The Traveler: A Basic Measuring Tool
By Jubilee P. Reid
Mounted on the Timeline Wall at the McMinn County Living Heritage Museum is an iron tool consisting of a wheel attached to a handle. This device is called a “traveler” and was used mainly by wheelwrights. The wheel is 8 inches in diameter and measures 9 inches from the center to the end of the handle. It has markings every eighth inch of its 24-inch circumference, with five curved spokes and a rotating arrow indicator to count the number of revolutions. This tool has many names including wheel race, tyre runner, follower, tracing wheel, and various spellings of traveler. Not all travelers have inch markings as that is not necessary for their use. They can be made from wood, brass, or iron.
Travelers have been used since early times for measuring purposes such as determining the circumference of barrels, wheels, and trees. Wheelwrights used this tool for measuring wagon wheels to calculate the correct length of iron for the tire. Many wheelwrights would make their own basic travelers without inch markings or a rotating hand. Factory-produced cast iron travelers were often more detailed. Travelers, in varying forms, are still used today. A surveyors’ wheel for measuring distance is essentially the same device.
This traveler was manufactured by the Wiley & Russell Manufacturing Co. and was marketed as “The Green River Tire Wheel.” Drawings of this traveler appear in woodworking dictionaries.
The Wiley & Russell Manufacturing Co. of Greenfield, Massachusetts was established on April 1, 1872 by Solon Lysander Wiley (1840 – 1926) and Charles Pickney Russell Jr. (1840 – 1923) for the purpose of manufacturing equipment for wheelwrights, farriers, and blacksmiths. They also produced a large amount of tap and die equipment for the thread-cutting industry which makes threads for screws. The company operated for 40 years until April 2, 1912 when they merged with Wells Brothers & Co. to form Greenfield Tap & Die which became the largest tap and die company in the United States.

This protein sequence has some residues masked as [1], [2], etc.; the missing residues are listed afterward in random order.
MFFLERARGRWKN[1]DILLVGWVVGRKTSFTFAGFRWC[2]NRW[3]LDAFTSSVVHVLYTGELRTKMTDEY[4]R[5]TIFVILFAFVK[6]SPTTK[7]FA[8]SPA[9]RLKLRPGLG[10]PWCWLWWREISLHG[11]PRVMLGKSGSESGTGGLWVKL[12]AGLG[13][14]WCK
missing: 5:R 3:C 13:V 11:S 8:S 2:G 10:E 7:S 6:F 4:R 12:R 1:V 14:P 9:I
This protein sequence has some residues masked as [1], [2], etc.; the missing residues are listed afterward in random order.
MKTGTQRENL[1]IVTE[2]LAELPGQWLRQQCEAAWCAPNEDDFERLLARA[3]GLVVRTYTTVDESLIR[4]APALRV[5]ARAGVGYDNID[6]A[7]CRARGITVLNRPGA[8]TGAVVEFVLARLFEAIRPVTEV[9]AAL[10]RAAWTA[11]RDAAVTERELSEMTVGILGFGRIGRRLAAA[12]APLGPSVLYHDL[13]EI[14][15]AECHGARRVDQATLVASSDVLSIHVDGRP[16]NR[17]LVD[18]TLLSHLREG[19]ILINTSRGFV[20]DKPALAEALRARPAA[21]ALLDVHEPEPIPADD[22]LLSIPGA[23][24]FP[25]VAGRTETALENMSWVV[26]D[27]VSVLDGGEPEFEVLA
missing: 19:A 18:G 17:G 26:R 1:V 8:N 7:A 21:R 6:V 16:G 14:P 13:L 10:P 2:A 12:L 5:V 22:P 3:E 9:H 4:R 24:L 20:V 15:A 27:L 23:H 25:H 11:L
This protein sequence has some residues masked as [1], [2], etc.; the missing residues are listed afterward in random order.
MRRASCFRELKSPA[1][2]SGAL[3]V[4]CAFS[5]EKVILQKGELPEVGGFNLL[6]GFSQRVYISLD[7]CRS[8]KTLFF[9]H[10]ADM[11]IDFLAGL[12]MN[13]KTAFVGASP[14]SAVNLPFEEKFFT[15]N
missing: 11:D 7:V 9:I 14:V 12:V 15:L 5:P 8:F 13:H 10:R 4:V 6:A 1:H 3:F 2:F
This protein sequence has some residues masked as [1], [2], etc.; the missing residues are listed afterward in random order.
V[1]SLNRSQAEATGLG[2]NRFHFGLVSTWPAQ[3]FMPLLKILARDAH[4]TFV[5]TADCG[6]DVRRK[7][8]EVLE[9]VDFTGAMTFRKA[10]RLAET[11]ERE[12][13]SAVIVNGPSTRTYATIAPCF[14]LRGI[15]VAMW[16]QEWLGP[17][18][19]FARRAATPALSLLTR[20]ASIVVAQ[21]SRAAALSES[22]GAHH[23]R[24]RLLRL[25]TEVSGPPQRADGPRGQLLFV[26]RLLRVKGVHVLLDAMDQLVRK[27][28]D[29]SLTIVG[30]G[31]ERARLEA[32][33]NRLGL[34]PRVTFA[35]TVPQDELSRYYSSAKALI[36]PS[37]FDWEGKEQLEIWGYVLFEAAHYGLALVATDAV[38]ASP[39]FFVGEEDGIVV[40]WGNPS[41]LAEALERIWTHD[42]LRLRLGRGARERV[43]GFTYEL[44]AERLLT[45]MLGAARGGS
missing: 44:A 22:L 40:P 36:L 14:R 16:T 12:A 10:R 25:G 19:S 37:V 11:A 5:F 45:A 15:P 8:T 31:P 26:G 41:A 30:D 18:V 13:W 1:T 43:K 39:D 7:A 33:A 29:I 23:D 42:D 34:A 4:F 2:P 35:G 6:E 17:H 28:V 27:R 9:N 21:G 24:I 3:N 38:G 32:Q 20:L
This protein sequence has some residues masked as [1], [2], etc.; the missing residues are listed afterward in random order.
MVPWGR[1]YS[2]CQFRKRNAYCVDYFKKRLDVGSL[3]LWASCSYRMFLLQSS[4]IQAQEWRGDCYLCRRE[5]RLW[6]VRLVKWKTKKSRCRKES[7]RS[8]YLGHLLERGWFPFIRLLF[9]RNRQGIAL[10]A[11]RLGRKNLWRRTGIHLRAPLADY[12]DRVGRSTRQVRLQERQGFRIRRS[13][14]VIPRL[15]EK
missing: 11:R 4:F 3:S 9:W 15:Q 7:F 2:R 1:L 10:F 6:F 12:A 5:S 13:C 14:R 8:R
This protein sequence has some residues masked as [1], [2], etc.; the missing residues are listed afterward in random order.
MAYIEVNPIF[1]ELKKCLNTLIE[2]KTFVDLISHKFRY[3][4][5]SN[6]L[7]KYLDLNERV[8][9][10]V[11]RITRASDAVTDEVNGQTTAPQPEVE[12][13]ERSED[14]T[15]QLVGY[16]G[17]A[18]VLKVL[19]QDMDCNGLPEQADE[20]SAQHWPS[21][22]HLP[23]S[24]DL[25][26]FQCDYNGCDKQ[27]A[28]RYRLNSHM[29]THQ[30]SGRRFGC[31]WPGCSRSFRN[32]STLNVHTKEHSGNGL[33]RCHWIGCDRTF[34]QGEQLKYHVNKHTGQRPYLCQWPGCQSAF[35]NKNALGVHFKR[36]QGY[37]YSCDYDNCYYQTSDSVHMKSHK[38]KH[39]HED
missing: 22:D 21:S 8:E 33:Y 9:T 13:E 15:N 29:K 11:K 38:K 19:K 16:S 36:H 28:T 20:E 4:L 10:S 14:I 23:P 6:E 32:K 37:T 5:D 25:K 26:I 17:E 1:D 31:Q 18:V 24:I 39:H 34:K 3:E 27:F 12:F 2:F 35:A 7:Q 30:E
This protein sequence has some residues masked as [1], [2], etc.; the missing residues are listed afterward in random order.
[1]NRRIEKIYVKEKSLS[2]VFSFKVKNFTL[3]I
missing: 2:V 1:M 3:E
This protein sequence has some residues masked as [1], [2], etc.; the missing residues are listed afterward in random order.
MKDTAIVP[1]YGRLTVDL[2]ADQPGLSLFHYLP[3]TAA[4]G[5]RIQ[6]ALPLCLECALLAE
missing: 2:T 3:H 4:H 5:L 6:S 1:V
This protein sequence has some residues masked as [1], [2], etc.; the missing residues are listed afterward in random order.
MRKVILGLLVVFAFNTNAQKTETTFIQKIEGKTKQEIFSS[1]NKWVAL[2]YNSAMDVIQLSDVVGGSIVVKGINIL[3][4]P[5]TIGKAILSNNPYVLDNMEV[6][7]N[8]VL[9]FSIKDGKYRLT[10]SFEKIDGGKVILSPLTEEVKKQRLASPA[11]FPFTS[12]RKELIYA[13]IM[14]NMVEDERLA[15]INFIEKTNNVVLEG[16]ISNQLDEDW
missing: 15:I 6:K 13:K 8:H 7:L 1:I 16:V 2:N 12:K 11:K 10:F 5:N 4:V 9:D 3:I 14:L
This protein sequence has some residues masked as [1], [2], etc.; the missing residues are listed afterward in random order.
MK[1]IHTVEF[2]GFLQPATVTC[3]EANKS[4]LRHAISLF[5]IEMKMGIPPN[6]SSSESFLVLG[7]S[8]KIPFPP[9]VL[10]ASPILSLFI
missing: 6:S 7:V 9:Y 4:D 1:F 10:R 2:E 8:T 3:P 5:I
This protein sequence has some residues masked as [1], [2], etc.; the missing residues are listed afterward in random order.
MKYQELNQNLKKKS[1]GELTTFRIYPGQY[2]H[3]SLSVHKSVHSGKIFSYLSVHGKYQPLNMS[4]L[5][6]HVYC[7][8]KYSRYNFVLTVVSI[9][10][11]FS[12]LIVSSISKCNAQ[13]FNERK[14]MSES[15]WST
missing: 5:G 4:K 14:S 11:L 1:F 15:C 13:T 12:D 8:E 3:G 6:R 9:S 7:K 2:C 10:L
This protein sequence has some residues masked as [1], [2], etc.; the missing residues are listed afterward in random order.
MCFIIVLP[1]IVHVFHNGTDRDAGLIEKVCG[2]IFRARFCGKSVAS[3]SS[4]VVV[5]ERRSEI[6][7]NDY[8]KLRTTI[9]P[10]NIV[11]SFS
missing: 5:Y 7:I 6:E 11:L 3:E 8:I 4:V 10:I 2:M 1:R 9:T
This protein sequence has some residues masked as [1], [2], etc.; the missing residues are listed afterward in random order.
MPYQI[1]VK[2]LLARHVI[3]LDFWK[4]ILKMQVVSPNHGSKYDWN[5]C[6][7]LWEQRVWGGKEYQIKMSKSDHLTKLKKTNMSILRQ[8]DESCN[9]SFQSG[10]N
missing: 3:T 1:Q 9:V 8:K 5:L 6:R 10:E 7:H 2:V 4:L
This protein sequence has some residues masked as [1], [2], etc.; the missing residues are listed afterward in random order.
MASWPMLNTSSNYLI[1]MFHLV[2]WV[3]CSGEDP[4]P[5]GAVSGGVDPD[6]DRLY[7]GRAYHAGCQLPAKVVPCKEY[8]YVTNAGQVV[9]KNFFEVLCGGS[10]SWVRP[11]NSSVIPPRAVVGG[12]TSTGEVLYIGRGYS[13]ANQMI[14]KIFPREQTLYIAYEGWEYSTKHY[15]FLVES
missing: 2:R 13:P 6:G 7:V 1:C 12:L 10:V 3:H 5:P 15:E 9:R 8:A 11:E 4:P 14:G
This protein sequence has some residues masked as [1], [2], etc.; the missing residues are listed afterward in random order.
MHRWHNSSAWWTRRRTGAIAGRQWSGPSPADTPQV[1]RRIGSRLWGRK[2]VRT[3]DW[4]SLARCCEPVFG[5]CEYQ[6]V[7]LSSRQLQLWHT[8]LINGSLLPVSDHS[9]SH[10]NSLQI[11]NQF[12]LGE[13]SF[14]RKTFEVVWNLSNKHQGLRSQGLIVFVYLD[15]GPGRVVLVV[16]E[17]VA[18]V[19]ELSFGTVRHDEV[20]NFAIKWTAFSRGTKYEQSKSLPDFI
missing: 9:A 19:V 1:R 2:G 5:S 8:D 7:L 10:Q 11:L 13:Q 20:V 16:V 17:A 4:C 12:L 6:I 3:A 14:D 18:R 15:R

The Russell family was prominent in the development of Greenfield, Massachusetts and was involved in national politics and many business ventures. Charles Russell’s uncle, John Russell, founded the first cutlery business in the United States, said to be the largest in the world, and he produced the well-known Green River Knives. The John Russell Cutlery Company relocated in 1870, and Wiley & Russell Manufacturing Co. operated from their vacated shops. Solon Wiley was a mechanic and a Union veteran of the American Civil War; he served for 11 months as a corporal in Company A of the 52nd Massachusetts Volunteer Infantry before returning to the town of Greenfield.
The Green River, a tributary of the Deerfield River, was an important part of Greenfield’s industry as it provided hydropower for the mills. “Green River” was used in the names of many pieces of equipment manufactured there.
The museum’s traveler is worn and chipped, likely having seen much use before being donated to the museum. Travelers were a fundamental instrument in the wheelmaking industry; the principle on which they function is foundational to many tools of today.